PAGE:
Tag Archives: pulmonary haemorrhage

Chest 168; This

23 Jan
This 2

Chest 168; This

This picture contains three elements.

The first, the X-ray image, comes from the museum of a cardiac hospital showing a man with acute haemorrhage into the tissues of his lungs after a massive heart attack. Infiltration of blood into the tissues and air spaces obscures the structure of the lungs on the X-ray.

An image of a dusty Australian roadside in the late afternoon, in which the dust thrown up by a passing heavy goods road-train partially obscures the trees and landscape, overlies the X-ray.

The third is a fragmentary document, a faded, cracked, and broken warning sign in which only the word ‘this’  was legible, and it stands out clearly, the remainder of the message is obscured by time.

‘This’ denotes whatever is being referred to at the moment when the word is used. ‘This’ denotes the object of attention. Every time the word ‘this’ is used it denotes a different object, and the only constant in its use is the relationship between user and object.  In this image, ‘this’ is both object and self-referential; ‘this’ refers to ‘this’. This relationship is obscure.



Chest 69; point of no return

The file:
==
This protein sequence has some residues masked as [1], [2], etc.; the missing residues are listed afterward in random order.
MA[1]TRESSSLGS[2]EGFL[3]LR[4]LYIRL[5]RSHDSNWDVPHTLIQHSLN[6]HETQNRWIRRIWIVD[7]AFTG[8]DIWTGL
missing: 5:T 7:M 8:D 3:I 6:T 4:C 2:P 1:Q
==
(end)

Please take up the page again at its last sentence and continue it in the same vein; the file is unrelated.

25 May

Chest 69; Point of no return



As so often happens someone mentions something in passing and I must then try it out. I was interested to have a picture in which the focus was nothing – a black hole.

The crucial image is an X-ray of a man with pulmonary haemorrhage it appears right in the centre of the picture. The teaching file did not mention a cause, and there’s nothing specific on the image to suggest that it may be due to a bleeding disorder, blood-vessel abnormality, infection, or cancer.

A perfect sphere was cut to include most of the chest and then reduced twelve times concentrically to obtain a stepped sphere-like effect which wasn’t particularly attractive. Once the lower eleven layers had been fused together and treated to produce the blue-green colour, the more-or-less unchanged chest on the top looked more acceptable. A close-up photo of the inside of a blood-red Dale Chihuli glasswork was layered both over and under the sphere, though the colour was greatly modified in the process. The colour and a network of tree branches then overlaid linked nicely with both pulmonary tree and haemorrhage.

The focal point of the picture is a relatively empty space behind the branches on the right of the image towards which the eye is directed. There was no need to introduce artificial perspective because the focus came from the structure of the glass. This reminds me of science fiction representations of objects inexorably moving through space. 

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